Instead, they are able to listen to views and opinions that differ from their own.
They may even adopt a new belief based upon what they have learned, if the arguments are strong enough.
Growing up also means being flexible in practical terms too. You can no longer expect to get your way all of the time. You must consider that other people have a say.
So if you want to go see a movie, but your partner would prefer to visit a museum, you have to be willing to bow to their wishes some of the time.
You cannot be stubborn and demand to get your way by throwing a tantrum. That’s what a child does, but you want to be an adult, right?
10. Learn healthy conflict resolution.
The previous point brings us nicely onto the subject of conflict.
You see, a compromise begins with a conflict. You want to do one thing and the other person wants to do something different.
Part of being in a grown up relationship is to discuss things like adults and reach a sensible conclusion that will work for the both of you over time.
But conflict is not always so straightforward.
Sometimes you will do something that another person finds unpleasant or unkind and they may call you out on it.
Or vice versa.
This disagreement gives rise to an argument. These are a fairly common occurrence in life.
How you approach an argument says a lot about how mature you are.
Healthy conflict resolution involves communicating calmly. It involves empathy and seeing the other person as a fallible human being.
It should not descend into name calling or accusations. It should not become heated. It should not be left to linger and fester for a prolonged period of time.
11. Learn to communicate effectively.
As was just touched on, communication is a vital skill to learn if you are to maintain healthy relationships in your life.
As an adult, you need to be able to express your needs, wishes, and opinions effectively.
But you also need to be able to listen and to take on board what other people say rather than just listening to respond.
You need to process what the other person has said, how they have said it, and the context in which they have said it
You need to read the subtle messages their face and body may have communicated.
And you need to act in a way that shows that you have understood what they have said.
Communication binds us together, but it can also go wrong and drive us apart.
Part of being a grown up is learning the best ways to communicate at any given time, even if that means holding back your opinion.
12. Learn to consider the other person.
The previous three points all have something in common: another person.
Another key component of creating and maintaining lasting bonds of all kinds is to put yourself in the other person’s shoes.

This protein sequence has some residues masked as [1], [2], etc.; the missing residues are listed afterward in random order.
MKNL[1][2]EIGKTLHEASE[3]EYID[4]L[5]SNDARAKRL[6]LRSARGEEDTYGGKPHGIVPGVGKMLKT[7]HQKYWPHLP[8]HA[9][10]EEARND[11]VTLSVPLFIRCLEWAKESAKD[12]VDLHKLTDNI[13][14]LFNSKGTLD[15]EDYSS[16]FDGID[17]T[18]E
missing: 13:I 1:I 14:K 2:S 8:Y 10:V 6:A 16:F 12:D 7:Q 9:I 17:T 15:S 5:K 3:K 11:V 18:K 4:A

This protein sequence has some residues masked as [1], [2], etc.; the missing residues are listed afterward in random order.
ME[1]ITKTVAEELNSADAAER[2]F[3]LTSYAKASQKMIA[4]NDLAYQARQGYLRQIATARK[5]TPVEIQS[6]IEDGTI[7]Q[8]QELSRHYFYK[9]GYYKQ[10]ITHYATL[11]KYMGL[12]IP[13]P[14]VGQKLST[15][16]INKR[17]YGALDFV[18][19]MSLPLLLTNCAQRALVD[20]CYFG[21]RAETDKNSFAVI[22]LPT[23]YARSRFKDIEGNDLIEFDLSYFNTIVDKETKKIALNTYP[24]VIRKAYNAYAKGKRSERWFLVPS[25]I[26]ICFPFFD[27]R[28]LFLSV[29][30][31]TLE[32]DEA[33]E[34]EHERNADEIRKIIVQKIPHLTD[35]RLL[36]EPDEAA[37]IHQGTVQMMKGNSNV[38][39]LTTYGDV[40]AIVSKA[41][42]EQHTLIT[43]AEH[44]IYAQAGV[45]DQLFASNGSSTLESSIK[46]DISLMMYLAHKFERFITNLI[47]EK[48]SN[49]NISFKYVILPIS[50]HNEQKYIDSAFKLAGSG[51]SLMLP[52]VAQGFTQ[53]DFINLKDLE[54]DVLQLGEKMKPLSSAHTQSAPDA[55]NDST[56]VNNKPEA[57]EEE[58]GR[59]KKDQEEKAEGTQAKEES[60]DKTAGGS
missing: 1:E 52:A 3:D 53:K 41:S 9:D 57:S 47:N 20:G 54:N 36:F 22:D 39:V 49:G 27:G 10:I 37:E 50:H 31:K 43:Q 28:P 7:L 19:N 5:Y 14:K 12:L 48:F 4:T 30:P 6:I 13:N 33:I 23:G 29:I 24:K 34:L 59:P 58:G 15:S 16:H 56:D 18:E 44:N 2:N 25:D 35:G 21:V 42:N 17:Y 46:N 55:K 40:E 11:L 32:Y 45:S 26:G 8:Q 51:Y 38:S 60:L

Ask what they are thinking or feeling and why they are thinking or feeling that way.
That is empathy at its most basic.
But it goes beyond reacting to someone’s mood. It involves giving basic consideration to the other person’s feelings when you do something.
So if you harshly criticize the way someone dealt with a problem, you may make them feel bad.
And for what purpose? To prove your superiority or knowledge?
Instead, you have to consider whether they need to hear your criticism at all.
Sure, sometimes we have to deal out some truths to those we care about. But this should be the last resort.
If they are well aware that they should have acted differently, it does no good to turn the screw and make them suffer more.
A more compassionate approach would be better suited to such a situation.
So take a moment before you say or do something that may upset someone else.
In fact, take a few moments. Really consider what the best approach is before you say or do something you’ll come to regret.
13. Learn the importance of learning.
This article has so far discussed twelve important lessons on how to grow up.
The final lesson is one of learning.
Growing up doesn’t stop. It continues as a process of personal development for your entire life.
And learning is the key to it.
This doesn’t necessarily mean learning how to do something or memorizing information.
As we have seen, it often means learning how to change your behavior or way of thinking so as to live a more peaceful and happy life.
It means reflecting on your actions and relationships with the aim of making them healthier.
Make learning a lifelong commitment and maturity will follow.
Control is key.
One of the core themes of this article is not spelled out: control.
Most of these lessons illustrate the fact that as a grown up, you have a degree of control over your life.
You have some control over how you act and how you react to given situations.
And perhaps this is what being an adult is: realizing when and where you have control and then exerting that control in the most appropriate manner.
As a child, you do not have so much control over your life. With each year that passes, your autonomy and ability grow, and with it grows your control.
But it’s only when you understand this and act accordingly that you can claim to have matured as an individual.